This is when I heard the very telling and hard-hitting phrase, which underlines exactly what I think is the wrong direction in which the machinery of health is heading, and that is that “we are worrying the well”. Once we are given the slightest indication that there is a slight query about any test result, none of us will be able to forget this, and it will continue to haunt us. As I said in my book, The Keepers of the Soul, “One of the many areas to be re-assessed is the Western reliance on statistics. The trouble with statistics is that they are illusory. They appear to be based on scientific fact, and offer scientific validity, but they have no meaning whatsoever in the individual case. If a test is said to offer a 60% probability of establishing that a person is likely to suffer a heart-attack, am I in the 60% category of the sick or in the 40% category of the well? No-one can tell me this, but human nature being as it is, all 100% of us are unlikely to sleep easily at night with such a statistic hovering over our heads. And yet we may never fall ill.”
And again, “Once in hospital hands, we often find they never let us go, for one test or another, imperfect as all tests must be, may surprisingly often yield a slightly ambiguous result which demands a different test or a further check-up later on, leaving us forever waiting for what we anticipate may be a dreaded result, as though shackled to a permanent pathological prognosis. This is a depressingly frequent occurrence, for no doctor appears to dare sign us off for fear of future repercussions.”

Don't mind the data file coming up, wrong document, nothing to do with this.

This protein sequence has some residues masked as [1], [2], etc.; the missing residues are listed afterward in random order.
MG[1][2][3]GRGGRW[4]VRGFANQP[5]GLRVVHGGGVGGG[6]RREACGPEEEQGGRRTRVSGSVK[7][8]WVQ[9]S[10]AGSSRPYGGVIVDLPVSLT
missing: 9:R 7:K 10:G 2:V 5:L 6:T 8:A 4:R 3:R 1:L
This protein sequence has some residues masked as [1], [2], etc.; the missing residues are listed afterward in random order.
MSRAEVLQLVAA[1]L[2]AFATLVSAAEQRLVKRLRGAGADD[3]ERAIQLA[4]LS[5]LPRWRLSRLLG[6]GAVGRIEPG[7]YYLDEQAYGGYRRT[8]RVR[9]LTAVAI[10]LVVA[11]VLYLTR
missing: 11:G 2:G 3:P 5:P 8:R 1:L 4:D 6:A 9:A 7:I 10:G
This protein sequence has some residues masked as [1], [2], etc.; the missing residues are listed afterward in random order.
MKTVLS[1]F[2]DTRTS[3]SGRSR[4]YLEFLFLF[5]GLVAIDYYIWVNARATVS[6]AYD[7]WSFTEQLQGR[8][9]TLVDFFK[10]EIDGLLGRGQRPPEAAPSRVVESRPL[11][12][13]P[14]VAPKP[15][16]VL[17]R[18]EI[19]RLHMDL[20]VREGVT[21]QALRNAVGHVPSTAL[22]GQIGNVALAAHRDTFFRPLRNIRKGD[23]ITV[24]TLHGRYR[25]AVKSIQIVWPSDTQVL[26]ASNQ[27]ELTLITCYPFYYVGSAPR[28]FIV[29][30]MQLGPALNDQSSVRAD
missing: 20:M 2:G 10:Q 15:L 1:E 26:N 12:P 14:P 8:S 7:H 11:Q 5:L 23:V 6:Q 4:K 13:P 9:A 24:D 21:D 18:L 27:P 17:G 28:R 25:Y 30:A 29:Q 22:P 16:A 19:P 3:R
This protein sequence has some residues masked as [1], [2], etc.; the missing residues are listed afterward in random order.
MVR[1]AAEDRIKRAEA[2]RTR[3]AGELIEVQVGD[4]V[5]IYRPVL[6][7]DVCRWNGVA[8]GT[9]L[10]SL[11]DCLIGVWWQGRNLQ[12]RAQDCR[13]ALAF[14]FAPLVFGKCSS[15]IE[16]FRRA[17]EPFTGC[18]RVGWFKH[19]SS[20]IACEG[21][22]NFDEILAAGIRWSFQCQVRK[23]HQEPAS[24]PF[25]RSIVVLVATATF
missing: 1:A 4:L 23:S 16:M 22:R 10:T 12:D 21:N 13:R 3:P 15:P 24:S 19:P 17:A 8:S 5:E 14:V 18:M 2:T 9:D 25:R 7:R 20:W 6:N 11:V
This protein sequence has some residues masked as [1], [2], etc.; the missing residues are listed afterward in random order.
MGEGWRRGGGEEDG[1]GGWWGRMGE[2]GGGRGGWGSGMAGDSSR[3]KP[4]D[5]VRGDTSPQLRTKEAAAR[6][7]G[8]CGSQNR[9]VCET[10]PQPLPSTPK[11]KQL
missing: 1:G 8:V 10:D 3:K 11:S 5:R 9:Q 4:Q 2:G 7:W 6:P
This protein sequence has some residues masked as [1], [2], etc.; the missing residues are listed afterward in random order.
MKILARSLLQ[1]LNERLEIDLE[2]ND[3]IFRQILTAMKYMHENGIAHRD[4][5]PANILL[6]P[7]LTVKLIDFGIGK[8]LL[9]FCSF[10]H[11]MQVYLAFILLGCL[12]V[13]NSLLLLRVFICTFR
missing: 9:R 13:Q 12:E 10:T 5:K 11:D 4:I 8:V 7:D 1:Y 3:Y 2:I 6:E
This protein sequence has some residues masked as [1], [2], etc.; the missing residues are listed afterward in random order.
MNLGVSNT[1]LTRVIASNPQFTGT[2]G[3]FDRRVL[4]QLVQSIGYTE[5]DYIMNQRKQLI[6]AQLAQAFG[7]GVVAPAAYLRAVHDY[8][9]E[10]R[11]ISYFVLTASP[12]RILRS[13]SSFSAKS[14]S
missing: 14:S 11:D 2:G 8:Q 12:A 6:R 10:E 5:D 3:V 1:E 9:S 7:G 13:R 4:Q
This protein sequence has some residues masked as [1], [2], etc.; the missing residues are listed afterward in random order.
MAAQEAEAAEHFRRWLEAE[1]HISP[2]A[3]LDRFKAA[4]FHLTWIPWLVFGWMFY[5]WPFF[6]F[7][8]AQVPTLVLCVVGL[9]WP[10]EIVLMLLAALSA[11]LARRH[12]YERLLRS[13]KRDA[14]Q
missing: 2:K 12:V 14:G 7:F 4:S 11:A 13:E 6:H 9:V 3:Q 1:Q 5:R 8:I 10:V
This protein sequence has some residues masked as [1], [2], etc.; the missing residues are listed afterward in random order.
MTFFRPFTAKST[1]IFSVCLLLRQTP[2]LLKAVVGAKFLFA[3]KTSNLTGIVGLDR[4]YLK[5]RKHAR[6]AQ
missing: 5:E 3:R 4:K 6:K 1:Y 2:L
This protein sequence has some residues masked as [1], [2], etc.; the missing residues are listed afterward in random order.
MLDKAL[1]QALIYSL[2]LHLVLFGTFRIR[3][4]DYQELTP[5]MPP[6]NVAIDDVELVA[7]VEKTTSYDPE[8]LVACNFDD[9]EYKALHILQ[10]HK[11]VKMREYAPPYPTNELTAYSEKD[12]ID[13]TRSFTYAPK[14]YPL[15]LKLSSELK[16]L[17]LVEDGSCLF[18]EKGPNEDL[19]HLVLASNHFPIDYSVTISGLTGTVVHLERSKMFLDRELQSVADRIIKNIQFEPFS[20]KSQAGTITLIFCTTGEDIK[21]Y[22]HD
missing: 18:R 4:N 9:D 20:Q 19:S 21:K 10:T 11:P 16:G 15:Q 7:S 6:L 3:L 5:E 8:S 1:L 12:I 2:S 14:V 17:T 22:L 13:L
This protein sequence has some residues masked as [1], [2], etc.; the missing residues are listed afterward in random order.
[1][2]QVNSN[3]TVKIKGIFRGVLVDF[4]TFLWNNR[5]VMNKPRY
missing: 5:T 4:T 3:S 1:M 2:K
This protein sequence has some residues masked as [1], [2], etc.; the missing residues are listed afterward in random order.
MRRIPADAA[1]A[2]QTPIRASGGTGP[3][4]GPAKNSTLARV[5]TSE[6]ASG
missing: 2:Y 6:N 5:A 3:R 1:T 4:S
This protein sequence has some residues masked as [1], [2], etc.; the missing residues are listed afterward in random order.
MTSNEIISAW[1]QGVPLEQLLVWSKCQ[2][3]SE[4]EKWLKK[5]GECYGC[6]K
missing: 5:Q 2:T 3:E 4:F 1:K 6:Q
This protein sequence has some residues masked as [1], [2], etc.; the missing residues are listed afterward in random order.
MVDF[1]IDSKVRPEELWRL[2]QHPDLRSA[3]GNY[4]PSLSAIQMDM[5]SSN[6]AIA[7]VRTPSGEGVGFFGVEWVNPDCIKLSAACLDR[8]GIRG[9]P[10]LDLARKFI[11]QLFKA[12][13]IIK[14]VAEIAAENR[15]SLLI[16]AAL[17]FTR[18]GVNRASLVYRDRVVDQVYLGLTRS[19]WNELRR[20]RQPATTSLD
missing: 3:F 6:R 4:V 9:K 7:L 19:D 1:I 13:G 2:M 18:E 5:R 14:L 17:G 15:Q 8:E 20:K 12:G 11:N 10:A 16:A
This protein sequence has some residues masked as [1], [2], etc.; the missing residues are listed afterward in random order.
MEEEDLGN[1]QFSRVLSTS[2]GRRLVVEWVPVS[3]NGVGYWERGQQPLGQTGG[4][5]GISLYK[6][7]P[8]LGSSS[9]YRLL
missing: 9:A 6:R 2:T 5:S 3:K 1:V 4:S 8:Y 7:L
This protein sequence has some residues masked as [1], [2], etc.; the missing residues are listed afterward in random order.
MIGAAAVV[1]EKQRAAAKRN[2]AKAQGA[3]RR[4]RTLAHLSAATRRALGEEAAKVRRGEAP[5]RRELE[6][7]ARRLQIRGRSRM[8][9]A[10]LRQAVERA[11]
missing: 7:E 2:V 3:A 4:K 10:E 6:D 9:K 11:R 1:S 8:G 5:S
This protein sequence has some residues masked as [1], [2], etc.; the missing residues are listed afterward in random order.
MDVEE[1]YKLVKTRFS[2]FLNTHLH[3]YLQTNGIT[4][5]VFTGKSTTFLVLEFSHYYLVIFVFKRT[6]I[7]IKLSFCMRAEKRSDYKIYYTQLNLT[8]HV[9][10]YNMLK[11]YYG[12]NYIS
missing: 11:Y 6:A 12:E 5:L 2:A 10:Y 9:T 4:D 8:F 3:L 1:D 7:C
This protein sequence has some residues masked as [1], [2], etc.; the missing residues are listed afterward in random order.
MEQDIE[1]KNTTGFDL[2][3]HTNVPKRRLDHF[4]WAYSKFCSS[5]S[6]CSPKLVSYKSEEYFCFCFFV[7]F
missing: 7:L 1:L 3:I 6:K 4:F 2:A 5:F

I will leave it to the lovely British doctor in the programme to confirm what I so deeply believe in. “We are frightening well people”, she said. And what I particularly liked was her conclusion. “We are seeking technological solutions to existential solutions. We all have to get old, we all have to die, we all have to lose people we love. We are devoting resources to worrying the well”. It is rare for anybody in what I call this medicalized society, particularly a medical practitioner, to state this so clearly and so baldly. Modern society is in danger of adopting a mind-set which devotes too much time to searching for pathological symptoms instead of concentrating upon nurturing the valuable aspects of our life, and accepting the natural course of life, which may or may not include illness, but will inevitably conclude in death.